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Anomalous left pulmonary artery without pulmonary artery sling

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An anomalous left pulmonary artery almost always runs posterior to the trachea causing a pulmonary artery sling compressing the trachea and oesophagus. We describe a unique case of an anomalous left pulmonary artery passing anterior to the trachea without producing the pulmonary artery sling associated with a right aortic arch and an aberrant left subclavian artery.

Case report

A 5 year old asymptomatic girl presented with a heart murmur. Echocardiography established a clinical diagnosis of a large secundum atrial septal defect. A right aortic arch was also noted. The origin of the left pulmonary artery was not seen from the pulmonary trunk and was subsequently seen to arise from the right pulmonary artery anterior to the trachea (fig 1). Oesophagography showed an impression on the right upper lateral margin by the right aortic arch with an additional posterior oblique indentation, consistent with an aberrant left subclavian artery. There was no anterior oesophageal indentation. The anomalous origin of the left pulmonary artery was confirmed by angiography (fig 2) and by surgical inspection during closure of the atrial septal defect.

Figure 1

A modified suprasternal view of the right pulmonary artery (RPA) with an anomalous origin of the left pulmonary artery (arrow) anterior to the left main bronchus (LB). AO, aorta.

Figure 2

A posteroanterior angiogram into the pulmonary trunk showing the origin of the left pulmonary artery (arrow) from the right pulmonary artery just at the level of the tracheal bifurcation.

Discussion

A pulmonary artery sling, a rare anomaly, is formed when the left pulmonary artery originates anomalously from the right pulmonary artery and passes between the trachea and the oesophagus.1Embryogenesis of this anomaly is based on the evaluation of the reported cases. Variants of this anomaly have recently been described emphasising the developmental hypothesis of Jue and associates.2-4 A case report of a partial anomalous left pulmonary artery has been published where the branch of the left pulmonary artery supplying the left lower lung lobe passed behind the trachea forming a sling. The branch for the left upper lung lobe originated in a normal fashion from the main pulmonary artery.3 In another case of a partially anomalous left pulmonary artery the arrangement of the left pulmonary artery was similar except that the branch of the left lower lobe pulmonary artery ran in front of the trachea producing no pulmonary artery sling.4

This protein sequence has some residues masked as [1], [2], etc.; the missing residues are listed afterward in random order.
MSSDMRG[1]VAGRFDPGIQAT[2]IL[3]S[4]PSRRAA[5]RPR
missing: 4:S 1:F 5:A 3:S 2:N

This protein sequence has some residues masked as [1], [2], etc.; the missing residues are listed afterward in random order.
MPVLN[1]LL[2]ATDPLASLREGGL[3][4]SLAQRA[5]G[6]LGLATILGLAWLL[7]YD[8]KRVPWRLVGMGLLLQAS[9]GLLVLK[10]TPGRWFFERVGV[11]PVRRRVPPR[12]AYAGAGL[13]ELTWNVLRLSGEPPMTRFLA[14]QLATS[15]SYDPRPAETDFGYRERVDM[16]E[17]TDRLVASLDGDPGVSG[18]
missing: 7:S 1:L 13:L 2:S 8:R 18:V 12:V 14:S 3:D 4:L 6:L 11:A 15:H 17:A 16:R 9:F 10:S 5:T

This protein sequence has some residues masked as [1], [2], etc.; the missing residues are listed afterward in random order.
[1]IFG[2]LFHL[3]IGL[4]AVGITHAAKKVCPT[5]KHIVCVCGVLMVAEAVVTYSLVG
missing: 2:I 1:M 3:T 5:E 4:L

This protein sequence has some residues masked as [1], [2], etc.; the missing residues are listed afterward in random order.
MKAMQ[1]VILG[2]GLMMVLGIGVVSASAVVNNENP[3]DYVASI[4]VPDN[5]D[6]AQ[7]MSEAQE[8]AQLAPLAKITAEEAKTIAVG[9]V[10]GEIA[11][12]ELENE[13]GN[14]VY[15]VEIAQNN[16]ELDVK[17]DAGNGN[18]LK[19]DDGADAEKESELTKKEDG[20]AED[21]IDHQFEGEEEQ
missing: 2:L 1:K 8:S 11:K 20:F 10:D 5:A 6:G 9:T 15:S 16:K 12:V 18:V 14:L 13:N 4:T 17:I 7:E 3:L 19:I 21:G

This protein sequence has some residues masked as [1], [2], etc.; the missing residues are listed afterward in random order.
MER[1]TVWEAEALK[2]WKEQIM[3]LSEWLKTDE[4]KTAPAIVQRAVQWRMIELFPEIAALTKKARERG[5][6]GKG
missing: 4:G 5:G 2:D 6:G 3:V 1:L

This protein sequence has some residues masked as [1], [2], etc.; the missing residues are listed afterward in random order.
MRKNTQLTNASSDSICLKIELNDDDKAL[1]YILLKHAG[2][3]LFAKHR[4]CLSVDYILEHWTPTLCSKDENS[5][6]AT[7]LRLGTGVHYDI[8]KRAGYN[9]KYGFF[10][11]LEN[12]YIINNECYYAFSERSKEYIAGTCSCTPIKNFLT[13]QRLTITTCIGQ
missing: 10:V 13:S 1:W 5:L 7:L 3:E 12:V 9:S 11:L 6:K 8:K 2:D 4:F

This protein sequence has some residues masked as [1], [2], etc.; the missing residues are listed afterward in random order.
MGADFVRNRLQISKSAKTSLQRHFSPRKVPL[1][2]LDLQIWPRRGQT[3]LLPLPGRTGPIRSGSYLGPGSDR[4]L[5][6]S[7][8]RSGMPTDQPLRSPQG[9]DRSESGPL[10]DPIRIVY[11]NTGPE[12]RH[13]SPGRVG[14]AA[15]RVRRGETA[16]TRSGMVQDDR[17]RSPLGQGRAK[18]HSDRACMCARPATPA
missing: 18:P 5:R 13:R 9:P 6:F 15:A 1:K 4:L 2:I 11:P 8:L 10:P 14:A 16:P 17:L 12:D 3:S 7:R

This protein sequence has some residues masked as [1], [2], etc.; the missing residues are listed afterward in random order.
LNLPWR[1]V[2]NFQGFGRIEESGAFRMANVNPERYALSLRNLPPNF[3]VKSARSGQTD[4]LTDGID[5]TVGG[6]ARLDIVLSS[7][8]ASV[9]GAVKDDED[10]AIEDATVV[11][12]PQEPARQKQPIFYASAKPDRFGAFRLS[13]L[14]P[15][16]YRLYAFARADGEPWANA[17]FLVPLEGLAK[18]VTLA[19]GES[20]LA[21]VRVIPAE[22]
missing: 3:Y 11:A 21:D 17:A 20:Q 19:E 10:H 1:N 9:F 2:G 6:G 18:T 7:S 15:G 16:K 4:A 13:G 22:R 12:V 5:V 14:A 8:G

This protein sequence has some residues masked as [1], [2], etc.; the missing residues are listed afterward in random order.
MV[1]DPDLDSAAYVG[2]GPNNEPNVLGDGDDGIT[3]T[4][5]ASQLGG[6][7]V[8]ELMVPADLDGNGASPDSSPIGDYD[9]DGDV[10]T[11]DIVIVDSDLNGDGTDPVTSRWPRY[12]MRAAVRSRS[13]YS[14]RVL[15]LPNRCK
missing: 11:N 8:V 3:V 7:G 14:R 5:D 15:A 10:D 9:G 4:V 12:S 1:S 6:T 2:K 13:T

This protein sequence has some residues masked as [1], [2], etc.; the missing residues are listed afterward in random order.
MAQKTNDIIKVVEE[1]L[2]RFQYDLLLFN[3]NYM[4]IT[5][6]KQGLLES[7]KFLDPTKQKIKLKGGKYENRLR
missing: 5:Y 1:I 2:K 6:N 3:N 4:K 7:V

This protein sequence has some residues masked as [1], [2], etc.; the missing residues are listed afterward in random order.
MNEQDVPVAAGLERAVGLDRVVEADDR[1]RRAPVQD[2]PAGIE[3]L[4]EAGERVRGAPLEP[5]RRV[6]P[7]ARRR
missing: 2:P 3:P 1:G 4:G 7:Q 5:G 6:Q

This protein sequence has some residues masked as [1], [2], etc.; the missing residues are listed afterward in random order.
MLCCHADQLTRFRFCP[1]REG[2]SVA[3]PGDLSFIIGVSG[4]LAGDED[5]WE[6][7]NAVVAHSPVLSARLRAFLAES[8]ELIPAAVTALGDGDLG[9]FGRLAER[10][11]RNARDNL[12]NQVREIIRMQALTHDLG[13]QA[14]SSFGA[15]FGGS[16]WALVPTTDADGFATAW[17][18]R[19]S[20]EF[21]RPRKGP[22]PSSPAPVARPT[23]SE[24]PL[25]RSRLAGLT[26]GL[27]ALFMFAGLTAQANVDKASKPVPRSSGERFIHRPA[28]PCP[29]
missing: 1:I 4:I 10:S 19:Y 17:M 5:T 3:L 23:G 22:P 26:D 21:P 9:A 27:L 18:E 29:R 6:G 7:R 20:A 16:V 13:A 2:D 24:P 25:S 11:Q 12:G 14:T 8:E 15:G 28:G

The distal parts of the pulmonary arteries normally develop from the capillaries of their respective lung buds. These are then joined with the ipsilateral sixth aortic arches.5 The embryology of the anomalous left pulmonary artery passing dorsally to the trachea has been described as a failure of the left lung buds’ connection with the left sixth arch. Instead, the connection of the left lung buds occurs with the right sixth arch dorsally to the trachea forming the pulmonary artery sling.2 If this connection runs ventrally no sling is formed. The presence of the right aortic arch and the aberrant left subclavian artery in our patient is important because this anomaly of the aortic arch is believed to be a consequence of the involution of the left forth aortic arch and loss of the left sixth aortic arch. Because of the loss of the left sixth aortic arch it is plausible that the left lung buds could not connect to it. A connection with the right sixth aortic arch has thus formed creating the anomalous left pulmonary artery (fig 3). We think that the involution of the fourth left aortic arch and loss of the left sixth aortic arch, if occurring before or at the same time as the faulty connection of the left pulmonary artery, could explain the coexistence of these anomalies.

Figure 3

Drawing of the anomaly showing the anomalous left pulmonary artery in relation to adjacent structures. LCCA, left common carotid artery; LPA, left pulmonary artery; LSA, left subclavian artery; PT, pulmonary trunk; RCCA, right common carotid artery; RPA, right pulmonary artery; RSA, right subclavian artery.

The two cases with the partially anomalous left pulmonary artery, one running anteriorly and the other posteriorly to the trachea, and our patient with the completely anomalous left pulmonary artery passing in front of the trachea in combination with the right aortic arch and the aberrant left subclavian artery, lend strong support for the developmental hypothesis of Jue and associates.2

References

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